Snark Busters: Welcome To The Club

Originally Published: 12 August 2010

snarkCasual gamers, it’s time for you to enjoy another hidden object game.

These are the words that casual gamers fear. It would seem that at some point in gaming history, it was deemed that all casual gamers were good at was looking at a room full of junk and being able to find three owls, a wristwatch and a jackhammer in a relatively short space of time. I don’t know how this came about – maybe someone who didn’t game much went round to a game designer’s house and helped them find an insignificant object hidden amongst many others, and suddenly a lightbulb (possibly the insignificant object in question) lit up in the designer’s mind and the rest is history.

So, that brings me to this. Casual gamers, it’s time for you to enjoy another hidden object game. Sorry. But before you run off and find a rope (hidden or otherwise) and hang yourself from the nearest high thing, just take a moment to read the rest of this. You may be pleasantly surprised.

Snark Busters is a hidden object game. But it’s one with a difference. Instead of the traditional objects to find, you’re tasked with finding pieces of an object. Once you have all the pieces you can use that object to solve a puzzle in the game world, thus allowing you to find more pieces of other objects and solve more puzzles on your trail for the illusive Snark. The game follows the story of Kira Robertson who, having been locked in her room for stealing a policeman’s helmet during the tutorial, finds herself invited to join the ranks of the Snark Busters by tracking down a Snark. But where is it?

There are over 30 locations throughout the course of the game, ranging from ornate gardens to sandy beaches and undersea labs alongside the strange mirror world locations you’ll enter from time to time. All of them are well presented, and because the objects you’re finding are fragmented, a hell of a lot less cluttered than the usual scenes you’d find in a hidden object game. This doesn’t mean, however, that the process of finding the objects is any easier – while some pieces of the objects scream out their obviousness, many pieces are fiendishly well hidden. There is a hint system available throughout the game, which you can use as often as you like (it takes time to recharge between uses) and I defy anyone to make it through to the end of the game without calling on this feature at least once. I became convinced, at one point, that the piece I needed didn’t become visible until I requested a hint because it was so bloody obvious once it was pointed out. Eagle eyes are definitely needed here.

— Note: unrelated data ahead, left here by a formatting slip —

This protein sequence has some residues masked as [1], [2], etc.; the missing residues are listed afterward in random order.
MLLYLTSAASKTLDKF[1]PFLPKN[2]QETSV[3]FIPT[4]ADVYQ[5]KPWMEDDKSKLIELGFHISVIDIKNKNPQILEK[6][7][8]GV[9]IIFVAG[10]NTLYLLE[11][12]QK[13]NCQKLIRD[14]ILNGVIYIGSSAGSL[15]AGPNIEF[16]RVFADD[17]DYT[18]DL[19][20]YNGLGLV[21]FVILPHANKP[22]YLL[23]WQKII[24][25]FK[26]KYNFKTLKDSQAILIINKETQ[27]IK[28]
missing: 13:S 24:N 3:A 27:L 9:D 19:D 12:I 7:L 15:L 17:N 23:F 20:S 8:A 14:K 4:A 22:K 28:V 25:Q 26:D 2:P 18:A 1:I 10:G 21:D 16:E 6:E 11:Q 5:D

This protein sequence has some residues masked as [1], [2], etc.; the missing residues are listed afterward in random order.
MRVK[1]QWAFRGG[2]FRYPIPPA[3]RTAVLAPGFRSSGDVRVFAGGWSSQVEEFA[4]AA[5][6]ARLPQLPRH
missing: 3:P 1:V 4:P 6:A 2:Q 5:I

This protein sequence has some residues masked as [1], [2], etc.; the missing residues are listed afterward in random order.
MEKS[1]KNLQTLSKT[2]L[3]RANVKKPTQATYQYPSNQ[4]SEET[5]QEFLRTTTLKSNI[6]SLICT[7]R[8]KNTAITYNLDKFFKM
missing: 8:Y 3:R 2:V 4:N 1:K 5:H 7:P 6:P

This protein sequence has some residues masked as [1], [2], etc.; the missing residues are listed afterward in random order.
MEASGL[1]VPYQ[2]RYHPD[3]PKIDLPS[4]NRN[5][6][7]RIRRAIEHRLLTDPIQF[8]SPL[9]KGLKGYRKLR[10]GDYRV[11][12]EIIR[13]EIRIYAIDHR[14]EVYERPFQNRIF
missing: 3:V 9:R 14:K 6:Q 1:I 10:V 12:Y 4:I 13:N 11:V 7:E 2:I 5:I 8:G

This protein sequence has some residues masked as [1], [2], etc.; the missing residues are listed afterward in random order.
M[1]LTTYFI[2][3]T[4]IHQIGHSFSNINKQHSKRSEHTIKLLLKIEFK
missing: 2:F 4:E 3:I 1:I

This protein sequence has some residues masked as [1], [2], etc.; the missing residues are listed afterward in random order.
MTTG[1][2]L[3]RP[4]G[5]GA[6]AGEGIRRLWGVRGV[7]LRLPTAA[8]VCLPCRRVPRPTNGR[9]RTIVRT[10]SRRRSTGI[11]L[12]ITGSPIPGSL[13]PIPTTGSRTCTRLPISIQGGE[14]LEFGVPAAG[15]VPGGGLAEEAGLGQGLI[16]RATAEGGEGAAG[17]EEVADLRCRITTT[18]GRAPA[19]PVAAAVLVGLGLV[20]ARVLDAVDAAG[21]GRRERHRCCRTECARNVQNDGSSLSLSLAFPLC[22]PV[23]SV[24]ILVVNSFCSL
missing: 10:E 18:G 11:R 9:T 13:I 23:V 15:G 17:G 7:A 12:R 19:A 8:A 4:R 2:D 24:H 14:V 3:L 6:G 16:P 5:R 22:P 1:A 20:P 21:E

So, what about the gameplay? Initially, I will admit that I went into this game with the view that it was just another hidden object game. I found myself surprised, as I reached the halfway point, to be playing the game during my lunch hour at work and even more surprised that I spent that evening at home finishing the bloody thing. I emailed a friend who was also playing this title to check it wasn’t just me, as I knew she wasn’t a massive fan of casual games, either, only to discover that she was also bizarrely hooked. It’s a very addictive game – each set of locations (the game is split, loosely, into worlds – solve the puzzles and unlock the exit for one world to enter another) has a myriad of things to do and puzzles to solve. Sometimes you’ll be able to see a problem that needs solving, but don’t have the tools to achieve it and sometimes you’ll have an object but not know where to use it. Unusually for a hidden object game you’re asked to engage your puzzle-solving skills in every scene, and that helps to keep the gameplay flowing and hold the player’s interest right through to the end of the tale, and more than that, will leave you wanting more as the final credits roll.

In terms of length, I think it took me about five hours from start to finish, with a healthy dose of hint use – otherwise I’d still be looking for that last slice of lemon in the Native’s hut – so the game-time is very much dependent on how good your eyes are, or how willing you are to use a hint.

However you play it, you’ll enjoy it.

Summary
Snark Busters: Welcome to the Club is a surprisingly good hidden object game. It will hold your interest throughout the length of the game, and you’ll be hankering for a sequel by the end of it. And that’s from a hardcore gamer.

7/10

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